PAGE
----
Three Years of Progress in Reforming DC’s Family Homeless Services System
In 2016, Mayor Bowser launched an eight-ward strategy to close DC General as soon as possible and open smaller, service-enriched, community-based, Short-term Family Housing programs throughout the District in its place. This strategy is a critical piece of Homeward DC, the District’s strategic plan to end homelessness, and is also a promise to end a troubling chapter in the history of homeless services in the District and reaffirm our commitment to families.
As a community, I know we all share in the vision and responsibility to finally serve families experiencing homelessness in an environment designed to support them and help them thrive.
From day one, we have approached closing DC General with urgency because our conscience and values compel us to. Today, we are just months away from closing DC General forever.
This is not the first time we have been confronted with this type of challenge. The District closed DC General once before and in 2007 we closed DC Village, which had become an unmanageable symbol of dysfunction in the homeless services system.
Where we stand today is different. We’ve taken lessons painfully learned and are doing it right. We are reforming the entire system of care for families by preventing homelessness more frequently, investing in the housing programs families need to exit shelter, and changing the way we deliver emergency shelter. Our efforts so far have yielded a 40 percent decrease in homelessness among families over the past two years while maintaining year-round access to shelter.
Short-term Family Housing will allow us to provide shelter specifically designed for the needs of families. We know from research and experience that families do better when they can navigate the crisis of homelessness in places that are purposefully designed to feel dignified, predictable, and safe. Instead of being isolated, programs should be incorporated into the surrounding community and reinforce the hope and aspirations parents have for themselves and their children. These programs will become the centerpiece of a more effective crisis response system and placing them across all eight wards demonstrates a citywide sense of solidarity with our families and provides opportunities for inclusion in community life.
Short-term Family Housing is designed to provide enough shelter capacity to meet our needs for the foreseeable future. But this doesn’t mean that we have to wait until all the new buildings are open to close DC General. We should close DC General as soon as we safely can.
That’s why, beginning in May, DHS stopped making new placements at DC General Family Shelter. DHS and The Community Partnership have been focused on supporting families to exit DC General to permanent housing. And many families have made this transition. At capacity, DC General provided shelter to 260 families. Currently, 145 families remain at the shelter.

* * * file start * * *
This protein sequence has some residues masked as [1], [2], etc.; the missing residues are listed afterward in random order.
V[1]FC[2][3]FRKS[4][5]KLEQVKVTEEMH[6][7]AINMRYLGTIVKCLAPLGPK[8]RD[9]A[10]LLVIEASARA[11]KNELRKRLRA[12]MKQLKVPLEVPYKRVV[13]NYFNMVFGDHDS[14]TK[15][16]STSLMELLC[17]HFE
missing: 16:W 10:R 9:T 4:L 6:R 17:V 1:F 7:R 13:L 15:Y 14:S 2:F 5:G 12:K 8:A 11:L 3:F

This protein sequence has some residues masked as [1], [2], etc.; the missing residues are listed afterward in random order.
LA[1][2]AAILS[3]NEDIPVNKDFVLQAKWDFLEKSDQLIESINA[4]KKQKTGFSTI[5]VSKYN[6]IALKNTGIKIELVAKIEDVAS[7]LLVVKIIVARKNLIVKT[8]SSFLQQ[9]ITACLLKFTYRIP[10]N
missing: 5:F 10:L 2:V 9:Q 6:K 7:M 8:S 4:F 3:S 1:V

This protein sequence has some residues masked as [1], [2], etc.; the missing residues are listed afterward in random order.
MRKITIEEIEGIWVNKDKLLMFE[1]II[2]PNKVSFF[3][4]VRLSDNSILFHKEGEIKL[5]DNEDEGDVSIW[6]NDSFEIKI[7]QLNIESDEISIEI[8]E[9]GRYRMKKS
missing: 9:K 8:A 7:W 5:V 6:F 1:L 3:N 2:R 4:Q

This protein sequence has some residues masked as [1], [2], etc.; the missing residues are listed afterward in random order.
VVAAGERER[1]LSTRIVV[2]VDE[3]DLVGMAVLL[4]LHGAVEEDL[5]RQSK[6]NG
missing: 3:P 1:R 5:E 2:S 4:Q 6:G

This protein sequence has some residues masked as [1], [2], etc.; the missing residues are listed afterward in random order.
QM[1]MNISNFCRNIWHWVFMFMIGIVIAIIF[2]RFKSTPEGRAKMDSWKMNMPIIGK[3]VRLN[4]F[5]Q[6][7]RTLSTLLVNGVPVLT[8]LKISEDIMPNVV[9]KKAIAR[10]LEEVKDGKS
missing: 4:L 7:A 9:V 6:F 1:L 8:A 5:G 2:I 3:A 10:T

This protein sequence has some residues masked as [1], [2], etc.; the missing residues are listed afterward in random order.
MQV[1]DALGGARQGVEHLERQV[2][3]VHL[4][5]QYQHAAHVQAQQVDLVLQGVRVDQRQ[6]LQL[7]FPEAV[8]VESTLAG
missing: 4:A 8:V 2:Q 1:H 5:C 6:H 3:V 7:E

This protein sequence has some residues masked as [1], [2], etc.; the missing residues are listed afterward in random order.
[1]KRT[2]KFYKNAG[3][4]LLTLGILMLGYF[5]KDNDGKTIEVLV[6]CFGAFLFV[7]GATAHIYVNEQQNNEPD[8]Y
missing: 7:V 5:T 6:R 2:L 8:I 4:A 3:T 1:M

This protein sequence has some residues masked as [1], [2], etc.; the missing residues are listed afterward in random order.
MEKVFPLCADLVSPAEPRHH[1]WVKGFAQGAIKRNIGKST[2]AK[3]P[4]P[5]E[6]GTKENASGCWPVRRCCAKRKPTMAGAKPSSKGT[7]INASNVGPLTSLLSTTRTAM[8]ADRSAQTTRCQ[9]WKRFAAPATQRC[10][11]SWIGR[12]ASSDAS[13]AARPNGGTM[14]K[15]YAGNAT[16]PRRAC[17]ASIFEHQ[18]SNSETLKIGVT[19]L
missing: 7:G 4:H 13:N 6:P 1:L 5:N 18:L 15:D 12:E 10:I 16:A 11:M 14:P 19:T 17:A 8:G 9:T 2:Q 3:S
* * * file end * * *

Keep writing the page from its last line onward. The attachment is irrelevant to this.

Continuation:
For years, the District has relied on hotels, even with DC General at full capacity, in order to meet the full need for emergency shelter. Today, with far fewer families in shelter, not only will we close DC General, but we are also within reach of decreasing and ultimately ending our reliance on motels. We are not replacing DC General with more hotels, as some have claimed. But because we are fully committed to meeting the emergency housing needs of District families, the use of hotels remains necessary. What is no longer necessary — or appropriate — is the use of DC General past this fall.
Our top priority is supporting our families in shelter. We have shared information through town hall-style meetings, resource fairs, dinner discussions, hand-delivered letters, and a housing stabilization guide. If families residing in DC General do not exit before the facility closes, they will still have access to safe shelter where we will continue to support them.
Thanks to a myriad of reforms, today’s homeless service system is significantly better equipped to support families compared to three and a half years ago. Together, these reforms position us to close DC General now. I’m honored and excited to be a part of the progress.
About the author:
Laura Green Zeilinger is the Director of the DC Department of Human Services (DHS). The Department’s mission is to empower every District resident to reach their full potential by providing meaningful connections to work opportunities, economic assistance and supportive services.